10 September 2019
Season six of the UCCS student-produced TV/Web series “The Bluffs” follows two students who used to be best friends, and each possess half of the treasure map left behind by Butch Cassidy, a U.S. train robber and bank robber. As the show progresses, the race to the treasure intensifies and so does the relationship between the ex-friends.
“It’s long been rumored that in 1899, Butch Cassidy, after robbing the Colorado and Southern Railroad of 100,000 dollars in gold coins, and while on his way back to Wyoming and his hole in the wall hideout, Butch stopped in Monument, Colorado and buried the gold. He drew a map to give his newborn daughter, so she could dig it up when she was older,” said Department of Communication chair and executive producer David Nelson.
“As it turns out, he actually buried it about a half-a-day’s ride south of Monument,” Nelson continued. “The picture slowly turns into color; the camera pulls back revealing that he was actually on the bluffs and pulls back further to show UCCS.
Season six of The Bluffs was written by students in the spring, and a mostly new team of students will be a part of shooting this semester.
The role of the students in the production of The Bluffs cannot be understated; in fact, all three episodes will be directed by digital communication students Galen Westmoreland, Joshua Moore and Joseph Celestino. The Bluffs is written, lit, recorded, designed and shot by the students in a year-length process in communication courses 3000 and 3010. However, non-comm students can get involved in several ways. Both COMM 3000 and 3010 can be taken as upper division electives. Any student can audition to act in the show, as well as volunteer on set.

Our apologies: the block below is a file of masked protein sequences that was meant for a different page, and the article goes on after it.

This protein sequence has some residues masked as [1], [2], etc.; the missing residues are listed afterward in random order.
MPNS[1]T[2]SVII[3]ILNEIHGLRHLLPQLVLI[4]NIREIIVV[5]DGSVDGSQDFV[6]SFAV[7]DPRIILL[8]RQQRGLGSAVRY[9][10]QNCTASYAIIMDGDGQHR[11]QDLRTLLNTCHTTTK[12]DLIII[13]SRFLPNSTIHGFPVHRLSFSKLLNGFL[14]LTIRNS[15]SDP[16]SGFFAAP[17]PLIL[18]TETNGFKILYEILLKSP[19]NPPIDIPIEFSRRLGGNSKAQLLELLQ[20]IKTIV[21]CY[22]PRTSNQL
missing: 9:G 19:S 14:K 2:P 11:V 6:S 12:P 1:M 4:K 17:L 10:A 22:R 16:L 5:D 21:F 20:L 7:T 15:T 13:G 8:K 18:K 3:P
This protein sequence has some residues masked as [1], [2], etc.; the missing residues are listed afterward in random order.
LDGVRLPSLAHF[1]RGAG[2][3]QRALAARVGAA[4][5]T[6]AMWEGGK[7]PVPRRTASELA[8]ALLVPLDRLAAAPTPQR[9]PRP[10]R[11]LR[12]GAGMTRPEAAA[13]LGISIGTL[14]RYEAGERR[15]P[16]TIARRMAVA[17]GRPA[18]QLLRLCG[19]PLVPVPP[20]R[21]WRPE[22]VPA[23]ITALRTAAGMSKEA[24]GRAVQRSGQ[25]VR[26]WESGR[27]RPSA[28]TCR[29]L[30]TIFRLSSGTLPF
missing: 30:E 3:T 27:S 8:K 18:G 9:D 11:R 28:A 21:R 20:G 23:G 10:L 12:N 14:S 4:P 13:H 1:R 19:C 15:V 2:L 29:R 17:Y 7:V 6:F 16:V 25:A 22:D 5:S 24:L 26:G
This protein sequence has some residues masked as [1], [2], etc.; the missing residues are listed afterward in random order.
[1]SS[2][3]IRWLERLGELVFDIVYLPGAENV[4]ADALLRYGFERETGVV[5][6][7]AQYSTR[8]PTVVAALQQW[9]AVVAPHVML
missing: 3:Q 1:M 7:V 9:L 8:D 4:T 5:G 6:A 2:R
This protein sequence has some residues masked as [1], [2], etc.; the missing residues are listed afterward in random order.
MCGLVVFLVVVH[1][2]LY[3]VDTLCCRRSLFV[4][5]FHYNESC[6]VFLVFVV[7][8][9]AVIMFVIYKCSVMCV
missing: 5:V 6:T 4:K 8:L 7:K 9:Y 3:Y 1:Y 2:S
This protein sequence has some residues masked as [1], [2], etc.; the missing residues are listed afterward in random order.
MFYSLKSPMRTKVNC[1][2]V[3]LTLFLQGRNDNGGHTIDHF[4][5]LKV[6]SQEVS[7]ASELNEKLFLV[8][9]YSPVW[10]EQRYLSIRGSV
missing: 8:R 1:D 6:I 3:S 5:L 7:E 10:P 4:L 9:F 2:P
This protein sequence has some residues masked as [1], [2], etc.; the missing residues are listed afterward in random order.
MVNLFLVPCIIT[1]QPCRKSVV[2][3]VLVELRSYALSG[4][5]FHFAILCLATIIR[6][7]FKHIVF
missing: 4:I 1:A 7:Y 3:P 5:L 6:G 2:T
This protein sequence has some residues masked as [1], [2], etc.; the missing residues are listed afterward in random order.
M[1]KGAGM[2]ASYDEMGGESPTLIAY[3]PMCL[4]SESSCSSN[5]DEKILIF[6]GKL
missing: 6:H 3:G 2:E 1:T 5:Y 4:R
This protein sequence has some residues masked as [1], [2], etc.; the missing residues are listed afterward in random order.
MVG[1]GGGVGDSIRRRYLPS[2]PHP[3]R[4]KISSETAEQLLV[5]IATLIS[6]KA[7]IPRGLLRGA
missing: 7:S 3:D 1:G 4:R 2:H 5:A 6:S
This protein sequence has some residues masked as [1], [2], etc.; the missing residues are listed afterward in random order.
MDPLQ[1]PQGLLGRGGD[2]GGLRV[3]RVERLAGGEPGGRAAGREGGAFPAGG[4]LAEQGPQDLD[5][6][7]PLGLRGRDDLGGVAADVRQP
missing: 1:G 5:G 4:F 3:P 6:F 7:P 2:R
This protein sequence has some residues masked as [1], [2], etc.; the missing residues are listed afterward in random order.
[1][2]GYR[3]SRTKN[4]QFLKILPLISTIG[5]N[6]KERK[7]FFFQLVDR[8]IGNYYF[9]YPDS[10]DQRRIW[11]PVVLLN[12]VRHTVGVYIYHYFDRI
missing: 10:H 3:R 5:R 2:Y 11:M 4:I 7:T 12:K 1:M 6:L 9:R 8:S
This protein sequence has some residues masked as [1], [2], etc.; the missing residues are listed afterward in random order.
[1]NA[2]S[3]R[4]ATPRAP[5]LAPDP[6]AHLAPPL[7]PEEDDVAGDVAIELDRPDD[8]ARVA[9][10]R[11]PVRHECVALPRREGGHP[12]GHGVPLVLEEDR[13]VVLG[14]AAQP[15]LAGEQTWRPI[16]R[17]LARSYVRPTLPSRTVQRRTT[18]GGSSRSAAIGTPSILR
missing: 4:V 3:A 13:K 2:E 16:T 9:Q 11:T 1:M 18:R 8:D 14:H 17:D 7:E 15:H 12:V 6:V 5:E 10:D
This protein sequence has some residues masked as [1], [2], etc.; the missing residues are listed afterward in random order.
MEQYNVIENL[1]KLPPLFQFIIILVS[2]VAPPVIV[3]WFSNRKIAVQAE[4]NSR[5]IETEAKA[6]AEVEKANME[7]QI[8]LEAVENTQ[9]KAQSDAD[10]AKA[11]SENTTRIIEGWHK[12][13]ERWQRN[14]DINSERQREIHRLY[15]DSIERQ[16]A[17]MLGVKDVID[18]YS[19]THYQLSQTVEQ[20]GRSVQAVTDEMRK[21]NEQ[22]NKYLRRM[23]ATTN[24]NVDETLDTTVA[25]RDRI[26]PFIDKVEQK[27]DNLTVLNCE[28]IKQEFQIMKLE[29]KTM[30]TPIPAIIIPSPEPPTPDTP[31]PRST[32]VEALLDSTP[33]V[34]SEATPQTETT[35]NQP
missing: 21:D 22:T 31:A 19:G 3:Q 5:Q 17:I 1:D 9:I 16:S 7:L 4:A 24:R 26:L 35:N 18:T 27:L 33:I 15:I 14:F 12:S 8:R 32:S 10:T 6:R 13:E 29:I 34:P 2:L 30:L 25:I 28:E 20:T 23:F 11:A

“The first two classes this semester are focused on pre-production,” said instructor of the class Jeff Dempsey. “And basically, pulling the story apart to discover all of the elements, the locations, the props, casting, etc.”
There are generally 13 days of production on the show over the fall semester.
“It’s definitely a lot to do in such a short amount of time,” Dempsey said. “Directors will also tend to have call times at 6:30 to 7 a.m., because it’s only a five-hour class. It’s actually two classes put together, like a lecture and lab.”
“Next spring, the postproduction takes place. That’s the editing,” Nelson said. “It has to be edited together, there has to be music. We actually work with music composition students who will hopefully write some of the music for it.”
In fact, most previous seasons had original music composed by students for the show.
“The whole process takes a full year to complete,” Nelson said.
“It’s going to be a lot of fun, [filmed at] lots of locations around the campus. [The characters have] to track down clues and figure out what things mean. It should be a really good season,” Nelson stated. Last season, The Bluffs took a more sci-fi direction with the plot. This prompted the production team to include special effects that the show had never attempted before. Season six is a mix of western and detective noir.
“It will not be as special-effects heavy this year,” said Nelson. “It was a lot of work and a lot of stress.”
Over the years, The Bluffs has accumulated thousands of views online and won awards. Last year, the show bagged its first silver honor award for season three in the Telly Awards. This season, viewers can expect the team to continue to push the envelope of what is expected from student productions.
“This year it will hopefully be a really neat year, because of the ‘back in time’ element,” Dempsey said.
If you are interested in volunteering or being a part of the production process, reach out to David Nelson at (719) 255-4129 or email@example.com.